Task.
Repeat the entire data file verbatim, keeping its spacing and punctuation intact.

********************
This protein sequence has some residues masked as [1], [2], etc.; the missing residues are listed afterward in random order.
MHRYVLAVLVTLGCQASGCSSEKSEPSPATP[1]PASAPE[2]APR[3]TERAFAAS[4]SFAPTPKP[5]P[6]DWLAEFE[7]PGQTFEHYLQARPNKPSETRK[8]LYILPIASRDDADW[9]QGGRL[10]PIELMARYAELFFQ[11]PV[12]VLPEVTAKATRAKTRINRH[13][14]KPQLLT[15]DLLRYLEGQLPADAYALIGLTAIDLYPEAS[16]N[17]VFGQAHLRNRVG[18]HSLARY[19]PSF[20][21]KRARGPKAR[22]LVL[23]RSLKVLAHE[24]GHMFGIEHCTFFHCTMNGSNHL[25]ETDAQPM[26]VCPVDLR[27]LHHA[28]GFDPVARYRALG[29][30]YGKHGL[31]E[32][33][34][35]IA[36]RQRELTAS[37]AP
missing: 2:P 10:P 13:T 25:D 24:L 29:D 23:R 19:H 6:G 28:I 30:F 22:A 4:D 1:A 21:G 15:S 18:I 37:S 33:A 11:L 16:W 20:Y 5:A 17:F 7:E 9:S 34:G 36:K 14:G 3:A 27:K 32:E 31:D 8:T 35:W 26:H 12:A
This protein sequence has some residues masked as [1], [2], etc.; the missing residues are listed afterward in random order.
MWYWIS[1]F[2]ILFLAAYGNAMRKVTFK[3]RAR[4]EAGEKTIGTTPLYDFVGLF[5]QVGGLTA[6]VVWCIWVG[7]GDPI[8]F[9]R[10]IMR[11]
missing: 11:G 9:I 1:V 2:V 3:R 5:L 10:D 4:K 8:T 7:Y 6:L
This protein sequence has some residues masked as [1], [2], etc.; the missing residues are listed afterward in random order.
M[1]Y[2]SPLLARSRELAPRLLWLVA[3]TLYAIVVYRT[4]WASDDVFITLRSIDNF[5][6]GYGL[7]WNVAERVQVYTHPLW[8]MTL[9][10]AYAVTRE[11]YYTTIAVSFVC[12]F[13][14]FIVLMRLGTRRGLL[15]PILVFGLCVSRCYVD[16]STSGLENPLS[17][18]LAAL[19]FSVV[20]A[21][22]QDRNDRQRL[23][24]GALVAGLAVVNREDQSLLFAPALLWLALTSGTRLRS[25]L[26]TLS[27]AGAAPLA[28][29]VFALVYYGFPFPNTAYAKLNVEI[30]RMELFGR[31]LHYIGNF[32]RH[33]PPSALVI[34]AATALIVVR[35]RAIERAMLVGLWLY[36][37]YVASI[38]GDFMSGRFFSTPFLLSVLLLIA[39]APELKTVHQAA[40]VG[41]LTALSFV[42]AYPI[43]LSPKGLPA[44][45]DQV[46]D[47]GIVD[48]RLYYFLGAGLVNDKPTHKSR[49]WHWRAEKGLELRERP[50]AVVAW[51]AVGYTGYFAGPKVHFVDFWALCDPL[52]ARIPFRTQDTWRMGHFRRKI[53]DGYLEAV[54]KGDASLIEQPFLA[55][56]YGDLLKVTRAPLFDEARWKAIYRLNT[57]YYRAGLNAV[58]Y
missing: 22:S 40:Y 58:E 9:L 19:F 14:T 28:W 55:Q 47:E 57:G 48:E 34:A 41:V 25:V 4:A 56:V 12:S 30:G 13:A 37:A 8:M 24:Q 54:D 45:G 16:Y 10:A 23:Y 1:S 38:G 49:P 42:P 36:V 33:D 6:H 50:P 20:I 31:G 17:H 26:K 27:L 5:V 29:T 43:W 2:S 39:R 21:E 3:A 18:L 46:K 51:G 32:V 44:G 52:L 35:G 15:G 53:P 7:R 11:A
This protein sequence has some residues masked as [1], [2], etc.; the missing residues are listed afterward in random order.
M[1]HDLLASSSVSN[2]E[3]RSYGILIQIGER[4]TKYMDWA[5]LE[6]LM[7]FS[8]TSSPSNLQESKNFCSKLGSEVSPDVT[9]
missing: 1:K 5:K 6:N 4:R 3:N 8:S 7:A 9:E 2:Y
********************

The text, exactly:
This protein sequence has some residues masked as [1], [2], etc.; the missing residues are listed afterward in random order.
MHRYVLAVLVTLGCQASGCSSEKSEPSPATP[1]PASAPE[2]APR[3]TERAFAAS[4]SFAPTPKP[5]P[6]DWLAEFE[7]PGQTFEHYLQARPNKPSETRK[8]LYILPIASRDDADW[9]QGGRL[10]PIELMARYAELFFQ[11]PV[12]VLPEVTAKATRAKTRINRH[13][14]KPQLLT[15]DLLRYLEGQLPADAYALIGLTAIDLYPEAS[16]N[17]VFGQAHLRNRVG[18]HSLARY[19]PSF[20][21]KRARGPKAR[22]LVL[23]RSLKVLAHE[24]GHMFGIEHCTFFHCTMNGSNHL[25]ETDAQPM[26]VCPVDLR[27]LHHA[28]GFDPVARYRALG[29][30]YGKHGL[31]E[32][33][34][35]IA[36]RQRELTAS[37]AP
missing: 2:P 10:P 13:T 25:D 24:L 29:D 23:R 19:H 6:G 28:I 30:F 22:A 4:D 1:A 21:G 15:S 18:I 37:S 33:A 11:L 16:W 20:Y 5:A 17:F 7:E 9:S 34:G 36:K 14:G 3:A 27:K 32:E 31:D 8:T 35:W 26:H 12:A
This protein sequence has some residues masked as [1], [2], etc.; the missing residues are listed afterward in random order.
MWYWIS[1]F[2]ILFLAAYGNAMRKVTFK[3]RAR[4]EAGEKTIGTTPLYDFVGLF[5]QVGGLTA[6]VVWCIWVG[7]GDPI[8]F[9]R[10]IMR[11]
missing: 11:G 9:I 1:V 2:V 3:R 5:L 10:D 4:K 8:T 7:Y 6:L
This protein sequence has some residues masked as [1], [2], etc.; the missing residues are listed afterward in random order.
M[1]Y[2]SPLLARSRELAPRLLWLVA[3]TLYAIVVYRT[4]WASDDVFITLRSIDNF[5][6]GYGL[7]WNVAERVQVYTHPLW[8]MTL[9][10]AYAVTRE[11]YYTTIAVSFVC[12]F[13][14]FIVLMRLGTRRGLL[15]PILVFGLCVSRCYVD[16]STSGLENPLS[17][18]LAAL[19]FSVV[20]A[21][22]QDRNDRQRL[23][24]GALVAGLAVVNREDQSLLFAPALLWLALTSGTRLRS[25]L[26]TLS[27]AGAAPLA[28][29]VFALVYYGFPFPNTAYAKLNVEI[30]RMELFGR[31]LHYIGNF[32]RH[33]PPSALVI[34]AATALIVVR[35]RAIERAMLVGLWLY[36][37]YVASI[38]GDFMSGRFFSTPFLLSVLLLIA[39]APELKTVHQAA[40]VG[41]LTALSFV[42]AYPI[43]LSPKGLPA[44][45]DQV[46]D[47]GIVD[48]RLYYFLGAGLVNDKPTHKSR[49]WHWRAEKGLELRERP[50]AVVAW[51]AVGYTGYFAGPKVHFVDFWALCDPL[52]ARIPFRTQDTWRMGHFRRKI[53]DGYLEAV[54]KGDASLIEQPFLA[55][56]YGDLLKVTRAPLFDEARWKAIYRLNT[57]YYRAGLNAV[58]Y
missing: 22:S 40:Y 58:E 9:L 19:F 14:T 28:W 55:Q 47:E 57:G 48:E 34:A 41:V 25:V 4:A 56:V 12:S 30:G 13:A 37:A 8:M 24:Q 54:D 45:G 16:Y 10:A 23:Y 1:S 38:G 49:P 42:P 36:V 33:D 6:H 50:P 20:I 31:G 17:H 26:K 27:L 5:V 29:T 43:W 2:S 39:R 21:E 3:A 18:L 46:K 51:G 32:V 44:G 52:L 35:G 15:G 53:P 7:R 11:A
This protein sequence has some residues masked as [1], [2], etc.; the missing residues are listed afterward in random order.
M[1]HDLLASSSVSN[2]E[3]RSYGILIQIGER[4]TKYMDWA[5]LE[6]LM[7]FS[8]TSSPSNLQESKNFCSKLGSEVSPDVT[9]
missing: 1:K 5:K 6:N 4:R 3:N 8:S 7:A 9:E 2:Y